Unit questions: How do social, political, and economic conditions lead to extreme beliefs? How do these beliefs lead to conflict?

It was the bloodiest, deadliest war the world had ever seen. More than 38 million people died, many of them innocent civilians. It also was the most destructive war in history. Fighting raged in many parts of the world. More than 50 nations took part in the war, which changed the world forever.
For Americans, World War II had a clear-cut purpose. People knew why they were fighting: to defeat tyranny. Most of Europe had been conquered by Nazi Germany, which was under the iron grip of dictator Adolf Hitler. The war in Europe began with Germany's invasion of Poland in 1939. Wherever the Nazis went, they waged a campaign of terror, mainly against Jews, but also against other minorities.
In Asia and the Pacific, Japanese armies invaded country after country, island after island. On December 7, 1941, Japanese planes bombed Pearl Harbor, Hawaii. The next day, the U.S. Congress declared war, taking the U.S. into World War II.

Source: World War II: An Overview

Calling this conflict World War II is not an overstatement. This was not just a European war though to a great extent, Europe does lie at the heart of this conflict. World War II begs the question of who was involved.

Countries involved in World War Two
Dark Green: Allies before the attack on Pearl HarbourLight Green: Allied countries that entered the war after the Japanese attack on Pearl Harbour.Orange: Axis Powers

Lesson 1: Examine the Aftermath of World War I

Lesson 2: Origins of WW II-The Treaty of Versailles

Lesson 3: Origins of WW II-The Great Depression

Lesson 4: Origins of WW II-The Russian Revolution

Lesson 5: Origins of WW II-The Failure of the League of Nations

Lesson 6: Origins of WW II-The Appeasement of Nazi Aggression

Lesson 7: Origins of WW II-The Nazi-Soviet Pact of 1939

Assessment: Time Exam on the Origins of WW II

Lesson 8: Examine the Rise of Nationalism before and during WWII

Lesson 9: Meet the Dictators

Lesson 10: Examining Historiography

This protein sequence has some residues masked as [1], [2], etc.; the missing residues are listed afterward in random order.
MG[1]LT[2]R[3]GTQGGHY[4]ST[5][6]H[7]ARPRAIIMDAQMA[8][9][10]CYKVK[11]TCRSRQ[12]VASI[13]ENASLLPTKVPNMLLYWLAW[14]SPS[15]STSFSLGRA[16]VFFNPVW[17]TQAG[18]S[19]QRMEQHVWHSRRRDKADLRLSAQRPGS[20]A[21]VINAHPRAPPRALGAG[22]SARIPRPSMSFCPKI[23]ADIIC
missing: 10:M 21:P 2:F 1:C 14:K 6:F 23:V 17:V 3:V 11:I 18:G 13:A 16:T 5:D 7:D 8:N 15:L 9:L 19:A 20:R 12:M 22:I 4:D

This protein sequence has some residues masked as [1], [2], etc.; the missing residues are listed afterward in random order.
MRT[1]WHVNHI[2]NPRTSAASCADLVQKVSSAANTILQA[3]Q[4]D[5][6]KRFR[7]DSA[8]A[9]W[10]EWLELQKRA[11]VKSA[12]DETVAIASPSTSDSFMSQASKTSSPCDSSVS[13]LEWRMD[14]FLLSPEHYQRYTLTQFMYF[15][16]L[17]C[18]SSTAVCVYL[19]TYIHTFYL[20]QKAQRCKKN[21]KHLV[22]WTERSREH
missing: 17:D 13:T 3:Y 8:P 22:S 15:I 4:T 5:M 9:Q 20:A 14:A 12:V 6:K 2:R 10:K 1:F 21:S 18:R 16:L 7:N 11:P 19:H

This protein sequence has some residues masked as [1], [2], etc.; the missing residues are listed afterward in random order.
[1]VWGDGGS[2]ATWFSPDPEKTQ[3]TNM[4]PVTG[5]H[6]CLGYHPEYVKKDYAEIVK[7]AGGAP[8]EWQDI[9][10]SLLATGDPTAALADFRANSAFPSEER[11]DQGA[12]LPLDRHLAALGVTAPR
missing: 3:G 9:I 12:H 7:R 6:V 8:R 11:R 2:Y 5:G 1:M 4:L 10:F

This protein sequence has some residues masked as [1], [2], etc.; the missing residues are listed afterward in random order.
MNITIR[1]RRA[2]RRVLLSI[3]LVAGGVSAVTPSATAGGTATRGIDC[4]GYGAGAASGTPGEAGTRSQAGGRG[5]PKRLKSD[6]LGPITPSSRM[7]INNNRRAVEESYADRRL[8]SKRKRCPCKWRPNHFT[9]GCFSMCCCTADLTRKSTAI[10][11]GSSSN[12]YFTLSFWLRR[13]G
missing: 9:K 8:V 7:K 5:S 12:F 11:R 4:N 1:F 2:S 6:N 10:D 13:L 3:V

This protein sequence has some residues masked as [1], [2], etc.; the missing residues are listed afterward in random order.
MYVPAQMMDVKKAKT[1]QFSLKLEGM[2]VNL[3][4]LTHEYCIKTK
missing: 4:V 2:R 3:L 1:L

Lesson 11:The War in Europe-Create a Timeline

Lesson 12:Defining the Holocaust

Lesson 13: Examining Nazi Propaganda

Lesson 14: The War in the Pacific-Annotate your timeline

Lesson 15: The Atomic Bomb Seminar.
The Second World War – Final Assessment

Key Terms:

(Also includes Terminology from all units covered),The Treaty of Versailles, War Guilt Clause, armistice, Woodrow Wilson, 14 points, The Big Three, demilitarize, disarmament, self-determination, democracy, Diktat, occupy/occupation, reparations, republic, Weimar, open diplomacy, navigation, free trade, disarmament, colonies, self-determination, League of Nations, David Lloyd George, Georges Clemenceau, The November Criminals, denotation, connotation, The Great Depression, 1929 Stock Market Crash, bread lines, soup kitchen, hyperinflation, isolationism, totalitarian, Czar, Nicholas II, Russian, Lenin, Revolution, Bolsheviks, Communist Party, Marxist Revolution, October 1917, Manchurian crisis, Abyssinian crisis, verbal/economic/physical sanctions, puppet government, fascism, Nazism (National Socialism), appeasement, aggression, the Rhineland, Axis Powers, Anschluss, Sudetenland, Mein Kampf, Lebensraum, rearmament, the Saar, Mussolini, USSR, Nazi Soviet Non Aggression Pact, Stalin, Czechoslovakia, Nationalism, Adolf Hitler, Benito Mussolini, Imperialism, Militarism, Genocide, Kristallnacht, classification, symbolization, dehumanization, organization, polarization, preparation, ethnicity, race, common identities, propaganda, hate speech, hate propaganda, euphemisms, prosecute, tolerance, massacre, “final solution”, embargo, extremist, intermarriage, moderates, segregation, concentration camp, forced resettlement, Ghettos, extermination, blockade, mandate, logistics, denial tactics, Holocaust, Joseph Stalin, historiography, war crime, individualism, Harry Truman, Potsdam Conference, Yalta Conference, Atomic Diplomacy, Winston Churchill, Uranium, Nuclear test, Potsdam Declaration, Uranium Bomb, Hiroshima, Plutonium Bomb, Nagasaki, Fat Man, Little Boy, Eisenhower